Making dolls for South African children orphaned by AIDS
Dateline: July 8, 2007
Source: Newsday.com — Merle English
They don’t play with dolls, but Jaffie Balthazard and other boys at Renaissance Middle School in St. Albans like creating them — for a cause. They make dolls to be distributed to children in South Africa who have been orphaned by AIDS.
Balthazard, 12, and his classmates, Kwesi Wilson, 11, and Max Couloute, 13, were among nine boys and girls from the school who went to the Sri Chinmoy Meditation Centre in Jamaica recently to show off the dolls they are making.
Volunteers at Sri Chinmoy’s Centres International will send the dolls to Archbishop Desmond Tutu’s AIDS Clinic and several pediatric nutrition centers in South Africa for distribution.
The students are participating in the Oneness-Heart-Tears and Smiles program, started in 1990 by global peace advocate Sri Chinmoy, 76.
The Oneness-Heart-Tears and Smiles is a humanitarian outreach for world peace in which Sri Chinmoy’s students at 150 peace centers in more than 60 countries send containers with food, clothing, medical, educational and building supplies and toys to hospitals, orphanages and schools in countries ravaged by conflict or natural disasters.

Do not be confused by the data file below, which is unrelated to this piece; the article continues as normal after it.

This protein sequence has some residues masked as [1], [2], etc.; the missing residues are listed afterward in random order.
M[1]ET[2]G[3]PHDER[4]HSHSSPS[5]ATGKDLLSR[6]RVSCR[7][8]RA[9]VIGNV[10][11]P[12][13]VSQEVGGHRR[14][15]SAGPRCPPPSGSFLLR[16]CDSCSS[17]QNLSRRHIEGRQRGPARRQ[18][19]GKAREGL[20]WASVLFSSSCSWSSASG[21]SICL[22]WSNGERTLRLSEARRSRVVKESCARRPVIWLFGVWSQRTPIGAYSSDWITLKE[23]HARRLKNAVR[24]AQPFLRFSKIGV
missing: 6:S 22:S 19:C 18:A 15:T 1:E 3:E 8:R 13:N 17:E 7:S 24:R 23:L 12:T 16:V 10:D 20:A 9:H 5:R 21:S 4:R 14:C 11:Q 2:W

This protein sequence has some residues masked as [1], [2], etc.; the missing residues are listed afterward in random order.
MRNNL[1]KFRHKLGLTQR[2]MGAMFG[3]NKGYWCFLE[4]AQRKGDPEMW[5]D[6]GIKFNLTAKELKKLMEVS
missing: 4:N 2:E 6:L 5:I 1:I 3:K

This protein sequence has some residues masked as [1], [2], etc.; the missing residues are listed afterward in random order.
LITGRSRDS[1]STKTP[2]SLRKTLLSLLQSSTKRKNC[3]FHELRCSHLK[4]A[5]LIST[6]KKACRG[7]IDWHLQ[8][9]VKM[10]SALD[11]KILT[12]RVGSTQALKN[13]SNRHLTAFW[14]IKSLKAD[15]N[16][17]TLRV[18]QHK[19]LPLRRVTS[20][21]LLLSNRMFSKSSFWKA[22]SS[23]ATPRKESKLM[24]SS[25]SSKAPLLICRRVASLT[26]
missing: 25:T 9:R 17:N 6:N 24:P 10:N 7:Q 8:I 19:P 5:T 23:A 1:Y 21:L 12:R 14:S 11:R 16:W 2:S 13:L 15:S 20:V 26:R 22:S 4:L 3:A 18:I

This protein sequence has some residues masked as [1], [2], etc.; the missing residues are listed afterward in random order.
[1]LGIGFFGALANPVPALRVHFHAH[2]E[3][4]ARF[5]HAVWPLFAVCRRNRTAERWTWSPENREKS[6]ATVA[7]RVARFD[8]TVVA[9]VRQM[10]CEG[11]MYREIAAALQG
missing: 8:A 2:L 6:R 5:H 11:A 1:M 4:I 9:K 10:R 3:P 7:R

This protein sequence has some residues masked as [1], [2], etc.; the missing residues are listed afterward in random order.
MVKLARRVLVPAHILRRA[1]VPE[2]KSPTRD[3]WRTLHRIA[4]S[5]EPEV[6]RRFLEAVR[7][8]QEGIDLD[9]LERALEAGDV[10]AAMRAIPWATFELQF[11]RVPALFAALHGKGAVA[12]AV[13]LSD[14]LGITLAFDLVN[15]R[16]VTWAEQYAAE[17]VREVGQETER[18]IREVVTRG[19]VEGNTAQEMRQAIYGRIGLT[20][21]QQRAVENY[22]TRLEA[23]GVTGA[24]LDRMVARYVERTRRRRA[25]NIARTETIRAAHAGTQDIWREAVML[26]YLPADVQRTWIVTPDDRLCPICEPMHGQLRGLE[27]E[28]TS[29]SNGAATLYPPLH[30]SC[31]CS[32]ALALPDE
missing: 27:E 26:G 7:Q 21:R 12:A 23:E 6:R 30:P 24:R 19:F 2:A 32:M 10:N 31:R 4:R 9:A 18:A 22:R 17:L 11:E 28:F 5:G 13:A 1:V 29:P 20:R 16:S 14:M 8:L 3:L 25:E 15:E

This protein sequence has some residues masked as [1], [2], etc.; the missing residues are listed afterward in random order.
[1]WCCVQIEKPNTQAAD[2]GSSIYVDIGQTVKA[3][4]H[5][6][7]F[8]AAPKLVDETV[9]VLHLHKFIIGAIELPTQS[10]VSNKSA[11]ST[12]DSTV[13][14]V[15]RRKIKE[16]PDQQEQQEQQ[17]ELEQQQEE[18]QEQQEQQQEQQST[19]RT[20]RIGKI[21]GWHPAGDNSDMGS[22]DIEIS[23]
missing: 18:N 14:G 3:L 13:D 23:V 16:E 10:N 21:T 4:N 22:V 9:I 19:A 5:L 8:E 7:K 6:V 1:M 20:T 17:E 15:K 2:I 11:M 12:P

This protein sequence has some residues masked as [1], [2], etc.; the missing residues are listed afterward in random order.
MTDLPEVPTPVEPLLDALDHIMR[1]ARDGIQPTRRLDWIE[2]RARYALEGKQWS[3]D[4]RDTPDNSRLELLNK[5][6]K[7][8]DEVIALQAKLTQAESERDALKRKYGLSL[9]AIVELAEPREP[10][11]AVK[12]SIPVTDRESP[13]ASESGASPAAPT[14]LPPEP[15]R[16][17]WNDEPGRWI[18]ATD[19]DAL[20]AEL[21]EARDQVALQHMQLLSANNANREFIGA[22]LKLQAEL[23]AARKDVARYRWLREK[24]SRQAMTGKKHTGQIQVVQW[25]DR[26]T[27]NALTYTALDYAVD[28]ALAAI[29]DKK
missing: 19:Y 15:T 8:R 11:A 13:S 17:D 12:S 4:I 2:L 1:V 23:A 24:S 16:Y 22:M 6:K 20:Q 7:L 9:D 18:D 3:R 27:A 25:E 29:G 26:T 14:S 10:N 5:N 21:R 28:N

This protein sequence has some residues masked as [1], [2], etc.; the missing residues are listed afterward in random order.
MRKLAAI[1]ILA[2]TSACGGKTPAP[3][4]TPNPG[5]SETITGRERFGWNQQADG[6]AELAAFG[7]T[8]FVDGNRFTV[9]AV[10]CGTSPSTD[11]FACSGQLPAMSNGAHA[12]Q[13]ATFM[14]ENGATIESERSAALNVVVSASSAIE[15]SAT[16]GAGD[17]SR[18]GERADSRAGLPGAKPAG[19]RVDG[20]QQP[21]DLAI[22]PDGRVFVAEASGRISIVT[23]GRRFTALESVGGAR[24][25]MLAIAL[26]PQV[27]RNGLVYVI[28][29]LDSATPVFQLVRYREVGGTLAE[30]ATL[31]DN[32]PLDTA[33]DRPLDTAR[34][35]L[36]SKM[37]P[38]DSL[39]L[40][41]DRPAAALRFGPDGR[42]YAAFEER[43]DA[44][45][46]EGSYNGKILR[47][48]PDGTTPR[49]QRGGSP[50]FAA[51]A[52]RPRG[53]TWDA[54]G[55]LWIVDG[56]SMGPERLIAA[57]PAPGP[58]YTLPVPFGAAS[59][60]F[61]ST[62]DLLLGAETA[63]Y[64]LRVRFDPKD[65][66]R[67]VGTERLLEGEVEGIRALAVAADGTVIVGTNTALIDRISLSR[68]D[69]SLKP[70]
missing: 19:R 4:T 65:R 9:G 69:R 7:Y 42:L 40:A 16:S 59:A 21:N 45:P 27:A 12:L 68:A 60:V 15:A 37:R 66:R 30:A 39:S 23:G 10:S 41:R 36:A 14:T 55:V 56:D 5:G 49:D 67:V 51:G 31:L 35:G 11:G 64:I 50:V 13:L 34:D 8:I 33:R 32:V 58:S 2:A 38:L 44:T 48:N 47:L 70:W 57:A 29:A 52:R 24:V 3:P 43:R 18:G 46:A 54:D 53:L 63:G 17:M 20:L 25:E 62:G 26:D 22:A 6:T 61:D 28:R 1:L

Everything is donated and handled by volunteers, according to Kritagyata Nicholls, the program’s director. “There is no paid staff.”
Under a Kids to Kids unit of the program that began in 2002, Sri Chinmoy — a native of India who came to the United States in 1964 — set a goal of 1,000 dolls to be made by children around the world for their peers in South Africa.
Nicholls said Sri Chinmoy wants his volunteers to “transform the tears of children. He’s trying to change people’s consciousness,” Nicholls said. “If you can touch the heart of someone, they change.”
Gathered in the flower-bedecked Aspiration Ground courtyard at the Sri Chinmoy Centre, where Sri Chinmoy sat holding one of the dolls over his heart, the Renaissance School boys, who help to cut out, sew and stuff the cloth dolls alongside girls in an art class project, explained what motivates them.
“I want to give dolls to the kids that are lonely, to show them that we love them,” Balthazard said, clutching a doll that was nearly complete.
“Kids who never saw a toy before will feel happy,” said Wilson, “and it was a fun experience.”
Couloute said kids without a family would know, “There are other children in the world that care about them.”
“We all work together toward the same good. The destination is peace,” said Sri Chinmoy. “These children are the future of the world.”
Chameli Herdes, of Jamaica, a Sri Chinmoy student who teaches the boys and girls how to make the dolls, said more than 30 were produced over the last five weeks.
Before they start, she said, each student “imagines their finished doll being full of love so the child who receives it would feel their love.”
Copyright 2007 Newsday Inc.